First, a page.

Murray won the first set 6-2 on centre court at Wimbledon.
And despite a spirited effort from Nieminen, he could not stop Murray advancing, with the British number one taking the second set 6-4 to go through in straight sets.
"I lost concentration a bit at the end of the second set, I had a few chances to go up a couple of breaks and I missed a few shots but I played well, I started the match off well," said Murray.
"When you play in front of packed crowds it helps. When it's home support and it's with you it helps, it helps a lot.
“The atmosphere has been great since the first match of the tennis. Hopefully I can keep going because it's fun to play in an atmosphere like this.
"A lot of people are just expecting us to do well because it's a home Olympics. In Beijing the GB team did unbelievably well.
“To play in front of a home crowd is different. Support helps, it makes a big difference, but it also adds pressure."
Murray – who faces Marcos Baghdatis in the men’s last 16 after the Cypriot knocked out France's Richard Gasquet 6-4 6-4 – and 18-year-old Robson will team up again in the mixed doubles at the London 2012 Olympics.
The pair, who were handed a wildcard by the International Tennis Federation, have played together at the Hopman Cup in Australia, reaching the final in 2010.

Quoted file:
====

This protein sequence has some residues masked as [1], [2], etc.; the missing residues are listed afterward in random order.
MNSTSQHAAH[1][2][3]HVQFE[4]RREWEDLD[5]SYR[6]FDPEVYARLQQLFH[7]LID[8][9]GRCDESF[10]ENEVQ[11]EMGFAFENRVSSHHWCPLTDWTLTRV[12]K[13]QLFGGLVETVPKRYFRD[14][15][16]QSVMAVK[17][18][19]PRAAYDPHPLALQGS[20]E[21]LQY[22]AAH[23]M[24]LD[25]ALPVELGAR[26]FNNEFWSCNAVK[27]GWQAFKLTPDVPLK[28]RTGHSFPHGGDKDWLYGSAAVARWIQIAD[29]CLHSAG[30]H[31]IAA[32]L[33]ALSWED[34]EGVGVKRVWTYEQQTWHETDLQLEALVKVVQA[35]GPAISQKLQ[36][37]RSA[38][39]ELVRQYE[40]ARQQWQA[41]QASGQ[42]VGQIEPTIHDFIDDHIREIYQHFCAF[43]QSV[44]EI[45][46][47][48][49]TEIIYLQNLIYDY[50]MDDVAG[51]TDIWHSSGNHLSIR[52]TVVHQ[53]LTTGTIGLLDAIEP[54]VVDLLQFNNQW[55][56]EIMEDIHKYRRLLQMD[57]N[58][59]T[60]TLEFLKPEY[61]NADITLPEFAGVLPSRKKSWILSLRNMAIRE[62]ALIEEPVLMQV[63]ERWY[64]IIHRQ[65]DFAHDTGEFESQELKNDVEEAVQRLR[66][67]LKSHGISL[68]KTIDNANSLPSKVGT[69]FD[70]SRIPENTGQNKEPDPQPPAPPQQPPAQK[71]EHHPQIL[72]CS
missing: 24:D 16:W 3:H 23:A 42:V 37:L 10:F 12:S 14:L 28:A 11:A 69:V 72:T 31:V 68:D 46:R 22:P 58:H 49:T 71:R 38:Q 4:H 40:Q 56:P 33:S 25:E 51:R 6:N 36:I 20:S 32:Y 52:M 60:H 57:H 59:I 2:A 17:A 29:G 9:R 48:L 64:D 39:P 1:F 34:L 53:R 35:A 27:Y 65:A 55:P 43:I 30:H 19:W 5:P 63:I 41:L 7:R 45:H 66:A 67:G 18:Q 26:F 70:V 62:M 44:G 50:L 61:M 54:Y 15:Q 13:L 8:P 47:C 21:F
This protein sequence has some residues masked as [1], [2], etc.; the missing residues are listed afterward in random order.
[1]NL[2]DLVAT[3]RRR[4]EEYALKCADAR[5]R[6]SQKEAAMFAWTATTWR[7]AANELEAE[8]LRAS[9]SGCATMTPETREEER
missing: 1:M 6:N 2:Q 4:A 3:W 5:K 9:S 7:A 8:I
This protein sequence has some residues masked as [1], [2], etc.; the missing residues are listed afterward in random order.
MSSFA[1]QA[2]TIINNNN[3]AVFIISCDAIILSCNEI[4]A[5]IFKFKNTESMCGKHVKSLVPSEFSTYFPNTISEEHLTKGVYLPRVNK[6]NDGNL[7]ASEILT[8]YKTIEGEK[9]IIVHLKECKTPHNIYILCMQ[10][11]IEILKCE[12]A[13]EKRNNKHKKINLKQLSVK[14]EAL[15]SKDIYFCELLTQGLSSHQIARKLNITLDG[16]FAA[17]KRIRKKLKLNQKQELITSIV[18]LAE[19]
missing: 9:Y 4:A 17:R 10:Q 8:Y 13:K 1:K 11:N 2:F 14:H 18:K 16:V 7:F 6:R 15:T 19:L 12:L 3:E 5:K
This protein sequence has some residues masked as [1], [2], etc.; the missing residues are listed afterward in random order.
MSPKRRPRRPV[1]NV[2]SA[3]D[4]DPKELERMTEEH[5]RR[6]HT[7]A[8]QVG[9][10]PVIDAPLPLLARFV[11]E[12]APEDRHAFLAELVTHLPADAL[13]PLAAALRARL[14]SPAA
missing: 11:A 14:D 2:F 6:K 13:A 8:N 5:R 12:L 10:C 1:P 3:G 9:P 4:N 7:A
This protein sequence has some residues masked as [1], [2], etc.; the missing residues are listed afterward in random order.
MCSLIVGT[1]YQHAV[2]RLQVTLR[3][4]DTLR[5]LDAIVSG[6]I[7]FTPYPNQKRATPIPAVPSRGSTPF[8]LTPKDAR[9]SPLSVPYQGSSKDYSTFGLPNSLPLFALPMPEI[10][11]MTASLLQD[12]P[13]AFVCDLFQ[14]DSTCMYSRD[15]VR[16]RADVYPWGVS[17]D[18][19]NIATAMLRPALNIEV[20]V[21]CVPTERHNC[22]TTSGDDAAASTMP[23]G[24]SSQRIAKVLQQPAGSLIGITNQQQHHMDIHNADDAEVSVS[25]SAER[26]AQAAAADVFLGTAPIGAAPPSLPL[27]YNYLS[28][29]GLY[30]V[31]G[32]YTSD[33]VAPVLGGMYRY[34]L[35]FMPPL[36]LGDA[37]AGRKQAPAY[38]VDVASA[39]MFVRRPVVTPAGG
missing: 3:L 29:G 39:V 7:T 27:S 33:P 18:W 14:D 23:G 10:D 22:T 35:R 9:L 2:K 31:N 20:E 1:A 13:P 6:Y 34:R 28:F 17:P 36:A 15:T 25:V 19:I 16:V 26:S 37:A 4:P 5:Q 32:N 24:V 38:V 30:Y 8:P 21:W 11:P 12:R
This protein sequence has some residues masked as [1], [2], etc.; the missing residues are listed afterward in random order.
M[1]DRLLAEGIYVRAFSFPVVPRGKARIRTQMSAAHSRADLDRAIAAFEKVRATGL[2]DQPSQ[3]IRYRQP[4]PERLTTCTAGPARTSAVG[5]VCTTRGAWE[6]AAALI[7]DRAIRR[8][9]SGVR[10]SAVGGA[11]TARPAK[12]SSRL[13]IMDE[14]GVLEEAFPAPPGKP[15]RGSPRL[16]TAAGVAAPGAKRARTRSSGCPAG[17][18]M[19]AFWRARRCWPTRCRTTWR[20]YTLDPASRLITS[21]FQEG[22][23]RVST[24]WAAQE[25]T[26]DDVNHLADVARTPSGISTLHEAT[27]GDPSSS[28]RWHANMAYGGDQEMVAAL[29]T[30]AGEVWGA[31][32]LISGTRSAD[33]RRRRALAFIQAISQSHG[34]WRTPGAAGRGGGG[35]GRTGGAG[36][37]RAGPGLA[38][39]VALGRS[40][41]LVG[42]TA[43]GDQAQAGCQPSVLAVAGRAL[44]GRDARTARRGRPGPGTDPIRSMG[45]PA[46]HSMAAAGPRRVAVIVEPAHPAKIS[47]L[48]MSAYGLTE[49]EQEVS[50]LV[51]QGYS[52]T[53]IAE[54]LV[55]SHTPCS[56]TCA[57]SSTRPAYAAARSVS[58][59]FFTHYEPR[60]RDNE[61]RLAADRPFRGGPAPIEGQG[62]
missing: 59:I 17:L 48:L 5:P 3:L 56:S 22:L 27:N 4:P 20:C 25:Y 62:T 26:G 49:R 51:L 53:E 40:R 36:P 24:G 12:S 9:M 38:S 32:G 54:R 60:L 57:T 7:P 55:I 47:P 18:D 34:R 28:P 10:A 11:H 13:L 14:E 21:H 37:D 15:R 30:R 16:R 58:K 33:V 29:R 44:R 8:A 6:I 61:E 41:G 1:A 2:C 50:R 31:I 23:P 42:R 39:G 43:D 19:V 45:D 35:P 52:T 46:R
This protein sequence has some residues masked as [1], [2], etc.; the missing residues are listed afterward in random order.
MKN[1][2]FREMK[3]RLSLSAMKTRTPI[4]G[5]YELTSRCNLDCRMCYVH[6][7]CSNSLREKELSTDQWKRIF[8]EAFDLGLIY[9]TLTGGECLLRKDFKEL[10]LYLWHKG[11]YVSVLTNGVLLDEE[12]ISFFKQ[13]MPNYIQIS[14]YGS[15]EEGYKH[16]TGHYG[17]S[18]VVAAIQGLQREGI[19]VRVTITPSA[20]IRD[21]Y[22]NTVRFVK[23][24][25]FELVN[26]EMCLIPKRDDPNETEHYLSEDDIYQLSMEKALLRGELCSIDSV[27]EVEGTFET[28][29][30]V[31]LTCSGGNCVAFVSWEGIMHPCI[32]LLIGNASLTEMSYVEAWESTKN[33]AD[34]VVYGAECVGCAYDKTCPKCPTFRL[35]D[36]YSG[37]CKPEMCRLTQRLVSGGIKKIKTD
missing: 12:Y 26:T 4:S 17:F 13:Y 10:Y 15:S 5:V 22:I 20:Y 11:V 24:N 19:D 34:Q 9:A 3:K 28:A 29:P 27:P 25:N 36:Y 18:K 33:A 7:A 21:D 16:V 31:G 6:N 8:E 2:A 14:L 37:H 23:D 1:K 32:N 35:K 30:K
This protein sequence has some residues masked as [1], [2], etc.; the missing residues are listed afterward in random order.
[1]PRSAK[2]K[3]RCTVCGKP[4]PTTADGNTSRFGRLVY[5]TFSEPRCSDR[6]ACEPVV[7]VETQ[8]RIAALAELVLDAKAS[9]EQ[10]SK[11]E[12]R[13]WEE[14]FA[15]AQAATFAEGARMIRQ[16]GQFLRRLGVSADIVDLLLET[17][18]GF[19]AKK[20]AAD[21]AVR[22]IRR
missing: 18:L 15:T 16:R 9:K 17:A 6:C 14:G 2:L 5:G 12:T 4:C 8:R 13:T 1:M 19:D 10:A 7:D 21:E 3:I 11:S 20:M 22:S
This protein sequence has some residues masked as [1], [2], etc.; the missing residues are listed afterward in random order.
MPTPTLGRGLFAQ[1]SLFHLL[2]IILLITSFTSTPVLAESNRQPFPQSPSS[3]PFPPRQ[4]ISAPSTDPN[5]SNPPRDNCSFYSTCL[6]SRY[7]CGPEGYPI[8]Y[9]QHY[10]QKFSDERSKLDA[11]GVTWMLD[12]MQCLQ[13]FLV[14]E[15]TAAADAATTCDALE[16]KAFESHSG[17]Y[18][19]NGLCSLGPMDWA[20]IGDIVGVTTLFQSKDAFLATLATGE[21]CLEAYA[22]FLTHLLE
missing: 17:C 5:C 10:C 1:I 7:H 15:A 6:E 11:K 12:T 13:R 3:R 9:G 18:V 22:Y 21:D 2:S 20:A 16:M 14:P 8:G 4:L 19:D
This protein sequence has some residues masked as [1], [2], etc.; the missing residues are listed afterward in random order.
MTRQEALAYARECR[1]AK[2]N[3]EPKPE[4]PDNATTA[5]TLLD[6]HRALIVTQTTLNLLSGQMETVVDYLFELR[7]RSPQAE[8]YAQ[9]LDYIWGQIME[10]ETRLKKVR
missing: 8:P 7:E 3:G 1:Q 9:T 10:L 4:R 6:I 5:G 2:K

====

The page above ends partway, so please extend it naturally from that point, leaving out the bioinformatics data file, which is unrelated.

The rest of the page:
Returning to the Games after an 88-year absence, the mixed doubles tournament will see 16 pairs from 13 countries battle it out for gold.
Wimbledon champions Lisa Raymond and Mike Bryan of the United States face Italy's Sara Errani and Andreas Seppi while two-time grand slam champions Liezel Huber and Bob Bryan, seeded two, take on Germany's Sabine Lisicki and Christopher Kas.
The United States were the last country to win the mixed doubles when Richard Williams, a survivor of the Titanic disaster, and his partner Hazel Wightman took home the gold at Paris in 1924.
Tennis was removed as an Olympic sport after Paris, only returning in Seoul 1988, but without the mixed doubles.
Czech Republic pair Radek Stepanek and Lucie Hradecka await the British duo in the event tomorrow.
"He will have the upper hand against me, but you know I will just go out there and give it a try, you never know," world number 44 Baghdatis, who kissed the court in celebration after his second round win, said of his upcoming clash against Murray.
"I am in the 16's of an Olympic event and that's an incredible thing for me and I hope I will keep going."
Second seed Djokovic, already out of the doubles after he and Viktor Troicki lost their opening match to Sweden's Johan Brunstrom and Robert Lindstedt, at one point won seven successive games against his American opponent, sporting stars and stripes trainers.
"Today everything was working perfectly well and I was neutralising his serve by getting a lot of returns back in the court and serving a lot of aces," said 25-year-old Djokovic.
"You're not playing for yourself like you are most of the time throughout the year. This is one of the unique events, unique opportunities to play for your country and the nation is cheering for you."
American Venus Williams, due to play doubles later with sister Serena, marched through her second round match against Canada's Aleksandra Wozniak with a 6-1 6-3 win before stopping at the side of the court to swap Olympic Committee pins with two journalists from the Bahamas.